These reports are a product of the Harvard Project on Workforce’s Summer Fellowship Program. In Summer 2023, the Project on Workforce hosted Summer Fellows from Harvard's policy, business, and education graduate schools. Our fellows worked in cross-sector teams and collaborated alongside leading organizations in the field. These reports highlight their key learnings and findings. The views expressed in these reports are the sole responsibility of the Summer Fellows and are not meant to represent the views of the Harvard Kennedy School, Harvard University, or any of the summer fellowship collaborators. The Project on Workforce would like to thank the Capital One Foundation for their support for the Summer Fellows program.
The Path Forward for Non-Degree Credentials
Summer Fellows with the Strada Education Network discuss the types of non-degree credential offerings available at eleven colleges and universities and the extent to which those NDCs deliver on the promise of better jobs.
By: Emily Demsetz (HGSE ‘24), Mannat Singh (HKS ‘24), Athena Tassis (HGSE ‘23)
Building the U.S. Construction Workforce
Summer Fellows with the U.S. Department of Transportation analyze and discuss best practices that unions, nonprofit organizations, and government agencies have taken to recruit and retain women, opportunity youth, and people with disabilities in construction trades.
By: Rachel Snyder (HKS ‘23), Richard Flahive (HKS ‘23), Tracey Matheny (HGSE '23)
Friends in Both Places: An investigation into Best Practices for Community College and Employer Partnerships
Summer Fellows with the Education Design Lab highlight similarities among successful college-workforce partnerships and contribute to the growing body of literature on the subject by identifying five key employer partnership best practices that have been central to successful community college initiatives.
By: Hector Ortiz Domenech (HKS ‘24), Nandini Thogarapalli (HKS ‘24), Cole Wilson (HGSE '23)
Supporting Earners as Learners
Summer Fellows with Education Design Lab offer five recommendations, including focusing on the needs of small to medium-sized employers, building diverse partnerships, centering employees' needs, supporting communities of practice, and offering comprehensive services tailored to employers.
By: Laney Umland (HGSE ‘23), Jennifer Walker (HBS ‘24), Eliazar Chacha (HKS '23)
Expanding Youth Apprenticeships
Summer Fellows with the U.S. Department of Labor examine six factors which have contributed to the under-enrollment of young people ages 16-18 in apprenticeships. They recommend three high-impact strategies to increase participation in youth apprenticeships.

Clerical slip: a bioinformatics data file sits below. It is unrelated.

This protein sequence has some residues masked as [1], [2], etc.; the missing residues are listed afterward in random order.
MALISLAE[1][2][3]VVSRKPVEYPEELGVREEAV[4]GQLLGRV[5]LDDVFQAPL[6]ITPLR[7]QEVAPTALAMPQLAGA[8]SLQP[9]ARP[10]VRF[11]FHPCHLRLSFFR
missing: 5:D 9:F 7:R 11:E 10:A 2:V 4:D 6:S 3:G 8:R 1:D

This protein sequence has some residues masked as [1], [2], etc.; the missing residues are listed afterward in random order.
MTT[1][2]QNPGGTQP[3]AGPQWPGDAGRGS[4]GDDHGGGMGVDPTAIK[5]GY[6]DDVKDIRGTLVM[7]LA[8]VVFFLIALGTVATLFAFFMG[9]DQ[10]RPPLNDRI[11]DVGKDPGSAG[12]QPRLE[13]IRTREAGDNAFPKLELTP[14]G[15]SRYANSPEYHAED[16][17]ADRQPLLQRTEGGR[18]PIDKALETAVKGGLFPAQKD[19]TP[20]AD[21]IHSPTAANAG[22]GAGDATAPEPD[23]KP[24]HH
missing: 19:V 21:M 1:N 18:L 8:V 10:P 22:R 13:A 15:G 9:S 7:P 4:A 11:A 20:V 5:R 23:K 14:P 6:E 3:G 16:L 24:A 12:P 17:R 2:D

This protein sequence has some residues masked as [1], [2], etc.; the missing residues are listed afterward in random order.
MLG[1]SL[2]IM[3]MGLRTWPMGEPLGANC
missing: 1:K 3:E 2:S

By: Adeola Lawal (HGSE ‘23), Charlie Meynet (HKS ‘24), Krizia Lopez (HKS '23)
Improving Employment Outcomes Through Continuing Education
Summer Fellows with the Benjamin Franklin Cummings Institute of Technology discuss their evaluation framework and recommendations for higher education institutions seeking to deliver meaningful economic benefits for continuing education students.
By: Kathryn Grice (HKS ‘23),
Yeti Khim (HKS ‘23), Kimberly Turner (HKS Postdoctoral Fellow '23)
These reports are a product of the Harvard Project on Workforce’s Summer Fellowship Program, a short-term research and policy opportunity for Harvard graduate students and recent alumni from the Harvard Kennedy School, Harvard Business School, and the Harvard Graduate School of Education. Summer fellows are placed in interdisciplinary, cross-school project teams over the course of the summer and complete projects focused on pressing policy or operational challenges at the intersection of education, labor markets, and workforce development. The Fellowship Program also provides students with opportunities for professional development and engagement with staff and faculty at the Malcolm Wiener Center for Social Policy, the Managing the Future of Work Project at Harvard Business School, and the Harvard Graduate School of Education. The views expressed in this report are the sole responsibility of the Summer Fellows and are not meant to represent the views of the Harvard Kennedy School, Harvard University, or any other organization or government entity mentioned in the reports.